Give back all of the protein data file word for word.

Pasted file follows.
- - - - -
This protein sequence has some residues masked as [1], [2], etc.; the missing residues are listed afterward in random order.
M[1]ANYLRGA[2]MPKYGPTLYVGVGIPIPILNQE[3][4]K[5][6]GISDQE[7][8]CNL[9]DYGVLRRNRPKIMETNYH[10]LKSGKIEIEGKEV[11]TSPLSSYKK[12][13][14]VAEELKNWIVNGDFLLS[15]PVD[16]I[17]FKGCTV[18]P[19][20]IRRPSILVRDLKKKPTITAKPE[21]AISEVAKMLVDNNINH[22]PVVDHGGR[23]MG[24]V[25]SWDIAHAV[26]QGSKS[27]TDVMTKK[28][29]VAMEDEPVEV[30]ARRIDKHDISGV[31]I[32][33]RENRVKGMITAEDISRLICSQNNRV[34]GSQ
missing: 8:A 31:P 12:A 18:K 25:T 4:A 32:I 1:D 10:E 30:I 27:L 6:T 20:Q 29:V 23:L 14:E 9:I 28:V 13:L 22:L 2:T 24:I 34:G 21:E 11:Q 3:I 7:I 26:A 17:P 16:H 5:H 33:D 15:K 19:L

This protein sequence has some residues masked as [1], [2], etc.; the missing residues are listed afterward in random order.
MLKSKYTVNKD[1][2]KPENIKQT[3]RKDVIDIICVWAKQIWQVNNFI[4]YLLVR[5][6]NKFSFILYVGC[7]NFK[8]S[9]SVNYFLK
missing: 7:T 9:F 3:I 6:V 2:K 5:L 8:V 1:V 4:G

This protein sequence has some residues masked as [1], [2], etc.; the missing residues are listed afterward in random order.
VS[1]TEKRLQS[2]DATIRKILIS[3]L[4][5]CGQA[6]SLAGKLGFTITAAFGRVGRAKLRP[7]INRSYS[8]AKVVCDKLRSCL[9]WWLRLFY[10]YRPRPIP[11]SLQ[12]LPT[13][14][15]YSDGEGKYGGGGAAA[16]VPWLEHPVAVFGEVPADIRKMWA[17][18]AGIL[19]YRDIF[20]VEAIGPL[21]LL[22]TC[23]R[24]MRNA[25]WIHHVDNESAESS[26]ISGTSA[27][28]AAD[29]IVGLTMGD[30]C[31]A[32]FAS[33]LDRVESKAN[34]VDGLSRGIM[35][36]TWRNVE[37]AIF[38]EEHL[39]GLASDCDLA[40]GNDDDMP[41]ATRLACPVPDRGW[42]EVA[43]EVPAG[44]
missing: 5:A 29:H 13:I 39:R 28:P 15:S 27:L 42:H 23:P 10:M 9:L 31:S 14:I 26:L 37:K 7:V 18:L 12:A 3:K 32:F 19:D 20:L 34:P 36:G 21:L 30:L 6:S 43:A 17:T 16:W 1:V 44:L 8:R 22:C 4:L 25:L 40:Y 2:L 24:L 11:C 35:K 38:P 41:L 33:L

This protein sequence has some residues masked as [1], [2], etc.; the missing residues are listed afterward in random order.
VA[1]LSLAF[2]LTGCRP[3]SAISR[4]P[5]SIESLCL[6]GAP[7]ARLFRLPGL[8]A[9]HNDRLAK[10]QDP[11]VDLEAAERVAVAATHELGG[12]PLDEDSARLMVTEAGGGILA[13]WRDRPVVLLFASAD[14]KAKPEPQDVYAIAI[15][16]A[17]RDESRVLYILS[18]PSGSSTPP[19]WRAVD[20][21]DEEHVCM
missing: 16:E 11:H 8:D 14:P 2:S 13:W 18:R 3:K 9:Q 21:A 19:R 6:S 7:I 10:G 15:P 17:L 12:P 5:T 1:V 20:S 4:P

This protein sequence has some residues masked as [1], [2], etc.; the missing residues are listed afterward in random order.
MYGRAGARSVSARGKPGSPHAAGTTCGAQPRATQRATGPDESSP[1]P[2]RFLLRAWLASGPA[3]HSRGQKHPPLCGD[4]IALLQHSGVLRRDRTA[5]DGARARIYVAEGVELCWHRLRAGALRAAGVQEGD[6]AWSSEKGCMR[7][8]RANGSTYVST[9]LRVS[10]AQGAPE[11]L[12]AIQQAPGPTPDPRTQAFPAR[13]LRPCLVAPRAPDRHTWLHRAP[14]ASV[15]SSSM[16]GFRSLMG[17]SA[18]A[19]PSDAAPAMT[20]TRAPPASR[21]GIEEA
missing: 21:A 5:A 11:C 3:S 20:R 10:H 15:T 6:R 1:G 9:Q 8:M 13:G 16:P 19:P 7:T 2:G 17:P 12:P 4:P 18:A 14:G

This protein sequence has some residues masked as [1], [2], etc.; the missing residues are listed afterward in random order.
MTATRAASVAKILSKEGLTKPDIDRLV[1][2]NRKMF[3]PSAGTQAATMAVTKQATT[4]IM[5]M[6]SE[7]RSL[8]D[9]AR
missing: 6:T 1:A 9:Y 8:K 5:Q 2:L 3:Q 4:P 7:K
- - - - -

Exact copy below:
This protein sequence has some residues masked as [1], [2], etc.; the missing residues are listed afterward in random order.
M[1]ANYLRGA[2]MPKYGPTLYVGVGIPIPILNQE[3][4]K[5][6]GISDQE[7][8]CNL[9]DYGVLRRNRPKIMETNYH[10]LKSGKIEIEGKEV[11]TSPLSSYKK[12][13][14]VAEELKNWIVNGDFLLS[15]PVD[16]I[17]FKGCTV[18]P[19][20]IRRPSILVRDLKKKPTITAKPE[21]AISEVAKMLVDNNINH[22]PVVDHGGR[23]MG[24]V[25]SWDIAHAV[26]QGSKS[27]TDVMTKK[28][29]VAMEDEPVEV[30]ARRIDKHDISGV[31]I[32][33]RENRVKGMITAEDISRLICSQNNRV[34]GSQ
missing: 8:A 31:P 12:A 18:K 25:T 4:A 32:I 1:D 10:E 30:I 27:L 6:T 20:Q 29:V 23:L 14:E 9:I 28:V 13:L 22:L 2:T 24:I 34:G 21:E 11:Q 3:I 7:I 26:A 17:P 16:H 5:H 33:D 15:K 19:L

This protein sequence has some residues masked as [1], [2], etc.; the missing residues are listed afterward in random order.
MLKSKYTVNKD[1][2]KPENIKQT[3]RKDVIDIICVWAKQIWQVNNFI[4]YLLVR[5][6]NKFSFILYVGC[7]NFK[8]S[9]SVNYFLK
missing: 7:T 9:F 3:I 6:V 2:K 5:L 8:V 1:V 4:G

This protein sequence has some residues masked as [1], [2], etc.; the missing residues are listed afterward in random order.
VS[1]TEKRLQS[2]DATIRKILIS[3]L[4][5]CGQA[6]SLAGKLGFTITAAFGRVGRAKLRP[7]INRSYS[8]AKVVCDKLRSCL[9]WWLRLFY[10]YRPRPIP[11]SLQ[12]LPT[13][14][15]YSDGEGKYGGGGAAA[16]VPWLEHPVAVFGEVPADIRKMWA[17][18]AGIL[19]YRDIF[20]VEAIGPL[21]LL[22]TC[23]R[24]MRNA[25]WIHHVDNESAESS[26]ISGTSA[27][28]AAD[29]IVGLTMGD[30]C[31]A[32]FAS[33]LDRVESKAN[34]VDGLSRGIM[35][36]TWRNVE[37]AIF[38]EEHL[39]GLASDCDLA[40]GNDDDMP[41]ATRLACPVPDRGW[42]EVA[43]EVPAG[44]
missing: 5:A 29:H 13:I 39:R 28:P 15:S 27:L 42:H 23:P 10:M 9:L 31:S 14:I 26:L 37:K 7:V 18:L 12:A 3:K 32:F 19:D 20:L 34:P 36:G 21:L 30:L 6:S 43:A 17:T 16:W 1:V 44:L 8:R 22:C 4:L 25:L 40:Y 2:L 24:L 11:C 35:K 38:P 41:L 33:L

This protein sequence has some residues masked as [1], [2], etc.; the missing residues are listed afterward in random order.
VA[1]LSLAF[2]LTGCRP[3]SAISR[4]P[5]SIESLCL[6]GAP[7]ARLFRLPGL[8]A[9]HNDRLAK[10]QDP[11]VDLEAAERVAVAATHELGG[12]PLDEDSARLMVTEAGGGILA[13]WRDRPVVLLFASAD[14]KAKPEPQDVYAIAI[15][16]A[17]RDESRVLYILS[18]PSGSSTPP[19]WRAVD[20][21]DEEHVCM
missing: 16:E 11:H 8:D 14:P 2:S 13:W 18:R 3:K 9:Q 21:A 19:R 6:S 7:I 10:G 15:P 17:L 12:P 5:T 1:V 20:S 4:P

This protein sequence has some residues masked as [1], [2], etc.; the missing residues are listed afterward in random order.
MYGRAGARSVSARGKPGSPHAAGTTCGAQPRATQRATGPDESSP[1]P[2]RFLLRAWLASGPA[3]HSRGQKHPPLCGD[4]IALLQHSGVLRRDRTA[5]DGARARIYVAEGVELCWHRLRAGALRAAGVQEGD[6]AWSSEKGCMR[7][8]RANGSTYVST[9]LRVS[10]AQGAPE[11]L[12]AIQQAPGPTPDPRTQAFPAR[13]LRPCLVAPRAPDRHTWLHRAP[14]ASV[15]SSSM[16]GFRSLMG[17]SA[18]A[19]PSDAAPAMT[20]TRAPPASR[21]GIEEA
missing: 21:A 5:A 11:C 3:S 20:R 10:H 15:T 6:R 1:G 9:Q 8:M 13:G 16:P 19:P 7:T 2:G 17:P 12:P 4:P 18:A 14:G

This protein sequence has some residues masked as [1], [2], etc.; the missing residues are listed afterward in random order.
MTATRAASVAKILSKEGLTKPDIDRLV[1][2]NRKMF[3]PSAGTQAATMAVTKQATT[4]IM[5]M[6]SE[7]RSL[8]D[9]AR
missing: 6:T 1:A 9:Y 8:K 5:Q 2:L 3:Q 4:P 7:K